“Before, I wouldn’t post anything about, like, my personal interests that wouldn’t somehow cater into people listening to my music,” he said. “I was like, ‘Alright fuck it I’ll just randomly post manga panels. I’m a person at the end of the day.”

Caragan for TARO Magazine. Photo: Miggy Fajardo

Bour, now in Caragan mode, still has plenty of goals for 2022, including more live performances, a full length project and a merch drop.

“I want to do a small show, probably in a coffee shop or something, but I want to make a whole production out of it,” he said. “I just want to get back into performing live and singing, and a small merch drop with it too, nothing too big.”

Since then, Bour has performed with a live band (named “Caragan and Friends”) at tiny desk concert at Barrett Student Center, a standalone show at Sozo Coffeehouse and at Sino Tayo, a cultural event hosted by the Philippine American Student Association held this year at FABRIC Tempe.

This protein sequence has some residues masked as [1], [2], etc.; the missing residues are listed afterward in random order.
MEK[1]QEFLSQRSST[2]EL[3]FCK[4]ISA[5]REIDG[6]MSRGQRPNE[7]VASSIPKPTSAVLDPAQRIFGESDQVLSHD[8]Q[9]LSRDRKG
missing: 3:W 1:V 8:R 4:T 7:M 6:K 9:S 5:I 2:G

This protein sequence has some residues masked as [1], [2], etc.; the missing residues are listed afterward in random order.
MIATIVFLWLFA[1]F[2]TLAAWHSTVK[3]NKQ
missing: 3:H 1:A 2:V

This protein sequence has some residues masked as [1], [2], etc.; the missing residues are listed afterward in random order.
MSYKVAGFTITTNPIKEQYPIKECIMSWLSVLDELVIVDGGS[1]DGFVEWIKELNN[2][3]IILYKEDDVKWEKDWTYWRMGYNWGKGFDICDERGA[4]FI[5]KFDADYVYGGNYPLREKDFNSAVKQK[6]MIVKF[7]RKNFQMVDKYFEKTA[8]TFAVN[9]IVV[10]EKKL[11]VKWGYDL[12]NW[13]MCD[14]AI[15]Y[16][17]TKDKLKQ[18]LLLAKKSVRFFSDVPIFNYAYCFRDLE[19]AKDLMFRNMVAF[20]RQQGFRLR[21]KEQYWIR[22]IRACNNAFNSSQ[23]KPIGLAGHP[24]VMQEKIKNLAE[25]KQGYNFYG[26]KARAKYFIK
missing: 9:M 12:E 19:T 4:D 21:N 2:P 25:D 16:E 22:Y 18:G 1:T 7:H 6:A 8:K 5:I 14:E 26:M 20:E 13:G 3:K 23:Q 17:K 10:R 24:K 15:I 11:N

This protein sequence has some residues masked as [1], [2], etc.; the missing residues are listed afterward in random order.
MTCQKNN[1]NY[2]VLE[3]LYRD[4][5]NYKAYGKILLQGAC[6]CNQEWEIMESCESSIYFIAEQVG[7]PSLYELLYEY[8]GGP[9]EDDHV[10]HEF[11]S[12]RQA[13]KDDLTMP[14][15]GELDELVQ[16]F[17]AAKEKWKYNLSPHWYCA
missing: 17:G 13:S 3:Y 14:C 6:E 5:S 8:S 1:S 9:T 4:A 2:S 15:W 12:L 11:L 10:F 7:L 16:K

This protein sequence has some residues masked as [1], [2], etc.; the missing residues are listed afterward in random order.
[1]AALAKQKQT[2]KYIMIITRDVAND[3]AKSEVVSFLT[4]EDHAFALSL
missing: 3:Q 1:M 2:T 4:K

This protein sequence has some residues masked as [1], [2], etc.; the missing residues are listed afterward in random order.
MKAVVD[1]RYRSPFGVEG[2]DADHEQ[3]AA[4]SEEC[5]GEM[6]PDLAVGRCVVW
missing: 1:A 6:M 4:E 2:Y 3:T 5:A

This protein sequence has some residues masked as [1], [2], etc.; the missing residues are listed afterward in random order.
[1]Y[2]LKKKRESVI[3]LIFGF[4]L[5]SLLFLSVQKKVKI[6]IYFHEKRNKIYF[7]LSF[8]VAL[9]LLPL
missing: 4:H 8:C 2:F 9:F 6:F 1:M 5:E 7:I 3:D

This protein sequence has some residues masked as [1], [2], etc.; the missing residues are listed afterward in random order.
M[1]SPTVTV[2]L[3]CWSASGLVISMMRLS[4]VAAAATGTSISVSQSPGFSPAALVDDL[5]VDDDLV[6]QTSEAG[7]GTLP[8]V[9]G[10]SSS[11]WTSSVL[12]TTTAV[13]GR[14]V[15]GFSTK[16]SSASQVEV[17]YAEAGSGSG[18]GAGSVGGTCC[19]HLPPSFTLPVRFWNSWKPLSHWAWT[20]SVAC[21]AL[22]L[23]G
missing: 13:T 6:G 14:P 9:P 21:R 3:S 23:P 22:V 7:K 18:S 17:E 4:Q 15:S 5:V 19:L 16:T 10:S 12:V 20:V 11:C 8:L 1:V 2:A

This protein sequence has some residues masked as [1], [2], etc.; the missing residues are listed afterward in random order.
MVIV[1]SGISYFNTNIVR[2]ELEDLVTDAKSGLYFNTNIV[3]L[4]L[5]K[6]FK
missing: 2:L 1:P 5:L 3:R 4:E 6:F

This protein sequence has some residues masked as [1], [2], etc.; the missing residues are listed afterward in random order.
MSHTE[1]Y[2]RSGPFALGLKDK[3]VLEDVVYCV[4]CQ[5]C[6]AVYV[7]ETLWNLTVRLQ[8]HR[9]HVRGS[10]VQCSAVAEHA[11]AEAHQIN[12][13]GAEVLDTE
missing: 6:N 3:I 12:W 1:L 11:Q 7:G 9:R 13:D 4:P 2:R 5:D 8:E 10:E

As a result of the Caragan and Friends project, his entire view of music had changed. He now appreciates music for its own sake, and knows he doesn’t have to do it alone. 

“You don’t have to shoulder everything,” he said. “Working with a band they were able to help with the direction of a song. It eased my mind.” 

And if the cheering crowds at each performance are any indication, Bour’s set on bringing old and new fans along with him on his journey as Caragan.

“I learned that I’m capable. I had a lot of doubts about what I can and can’t do. Having done a concert, making songs over the summer, I know I’m capable of being an artist. It’s now about what I do from here.” 

He admits that at times, he’s been a lot more polarizing than he needs to be.